How to recycle electricals
- Find out the different ways you can get your electricals recycled so they don't end up in landfill
- Read our tips on how to reuse your appliances or get them repaired
- Discover what responsibilities shops have to help you recycle your electrical products
You can recycle all sorts of electrical and electronic products. These range from large items, such as fridges and washing machines, to smaller items, like hair dryers and mobile phones. We tell you what you need to know about recycling electricals, including how you can make money from it.
Recycling waste electronics means hazardous substances can be removed and stops large amounts of electrical material going to landfill.
There are plenty of ways you can prevent your unwanted electricals and electronics from ending up in landfill, and we've given a round-up below.
If you're replacing an electrical appliance, make sure you choose a model that won't ramp up your energy bills. Check out our guide to energy saving appliances.
1. Store take-back scheme (Weee Directive)
Under the Waste Electrical and Electronic Equipment (Weee) Regulations, when a shop sells you a new version of the same electrical product, it must provide a way for you to dispose of your old model. Shops can opt to do this in store, or they can set up an alternative take-back service and provide you with information about how you use this.
Shops over a certain size (400 square metres) that sell electricals also have to take back any 'very small' electricals, regardless of whether you've bought anything from that shop. Items that counts as 'very small' are ones that are 25cm or less on their longest side, such as mobile phones.
2. Local recycling centre
Contact your local recycling centre to find out what types of electronic and electrical equipment they accept and in what condition.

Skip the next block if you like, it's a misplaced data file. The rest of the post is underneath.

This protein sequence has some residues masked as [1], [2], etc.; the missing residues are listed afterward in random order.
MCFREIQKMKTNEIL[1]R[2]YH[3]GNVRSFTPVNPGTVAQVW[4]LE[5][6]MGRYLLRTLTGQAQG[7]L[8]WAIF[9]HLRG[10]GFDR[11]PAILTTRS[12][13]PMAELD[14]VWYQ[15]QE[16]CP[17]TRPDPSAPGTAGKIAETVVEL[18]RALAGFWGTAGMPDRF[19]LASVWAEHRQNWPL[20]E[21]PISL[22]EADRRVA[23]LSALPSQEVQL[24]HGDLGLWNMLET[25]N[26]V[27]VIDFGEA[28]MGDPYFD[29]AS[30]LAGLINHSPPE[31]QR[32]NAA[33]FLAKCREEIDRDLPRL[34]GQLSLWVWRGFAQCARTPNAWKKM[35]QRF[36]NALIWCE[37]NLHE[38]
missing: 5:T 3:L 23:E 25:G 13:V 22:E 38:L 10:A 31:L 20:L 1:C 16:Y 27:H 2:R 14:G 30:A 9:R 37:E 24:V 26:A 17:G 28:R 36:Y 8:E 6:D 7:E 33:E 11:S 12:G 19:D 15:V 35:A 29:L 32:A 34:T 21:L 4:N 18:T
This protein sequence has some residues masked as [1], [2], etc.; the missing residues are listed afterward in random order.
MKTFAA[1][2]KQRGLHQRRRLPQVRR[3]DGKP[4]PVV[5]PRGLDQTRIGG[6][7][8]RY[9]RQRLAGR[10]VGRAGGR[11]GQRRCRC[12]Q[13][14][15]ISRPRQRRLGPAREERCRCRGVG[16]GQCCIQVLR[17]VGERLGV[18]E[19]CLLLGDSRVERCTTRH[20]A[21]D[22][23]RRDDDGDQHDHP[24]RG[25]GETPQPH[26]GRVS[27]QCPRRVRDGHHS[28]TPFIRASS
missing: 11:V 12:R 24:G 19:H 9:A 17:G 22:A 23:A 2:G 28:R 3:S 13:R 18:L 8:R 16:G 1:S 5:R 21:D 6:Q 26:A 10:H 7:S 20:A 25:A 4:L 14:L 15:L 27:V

3. Council collection service
Ask your council to pick up your unwanted electrical products for recycling.
4. Donate electrical goods to charity
Some charity shops accept small, working electrical items that are in good condition. But always call ahead to check your item can be accepted, so you don't have a wasted journey.
5. Make money recycling waste electricals and other products
You can make money by recycling mobile phones, MP3 players and digital cameras through certain companies. For instance, Argos lets you trade in your old tablet or mobile and gives you vouchers for its value.
You can use an online auction site, such as eBay, to sell unwanted electrical items in good condition. See our guide to selling on eBay for tips and advice.
6. Give away unwanted electricals
Give away working electrical items to those who need them through a community reusing scheme, such as Freecycle. You can also search for local community groups on Facebook and Twitter.
7. Can it be repaired?
Some items are worth repairing, especially more expensive ones. You can find a repairer on Trusted Traders.
Alternatively, you may be able to fix some products yourself. For instance, washing machines can stop working if the filter is blocked. But if the filter can be accessed from the front of the machine, fixing it is simple.
You can also use our easy online guides to help you:
- How to deal with strange sounds from your washing machine
- How to fix a dodgy detergent drawer
- How to fix a loud washing machine
- How to clean a smelly washing machine
What should I do about personal data?
Remember that some electronics, such as laptops, mobile phones and tablets, will contain personal information about you. So you should wipe any information before you recycle these or give them to anyone else.
You can read our guides about:
Choosing a new product
If you're concerned about the environmental impact of replacing your old electricals with new ones, you can make sure that the new ones are as environmentally friendly as possible.
To help you chose, check out our energy-saving appliances guide, which will help you pick the most energy-efficient product. The guide includes a range of appliances, including TVs, tumble dryers and dishwashers, and explains which are going to be the cheapest and most efficient to run. We've found that the annual running cost of a tumble dryer can vary from £24 to £100, so this can also have a big impact on your energy bill.
However, as well as energy efficiency you also need to consider performance - we've put links to some of our popular product reviews below. Products we review are subject to our rigorous lab tests, so you know you're getting the best:
- Coffee machines
- Food processors
- Washing machines
- Tumble dryers
- Vacuum cleaners
- Fridge freezers
- We reveal the best and worst online shops
- Discover the best sites for buying electrical appliances
- What do other customers think of your energy company? See our energy company reviews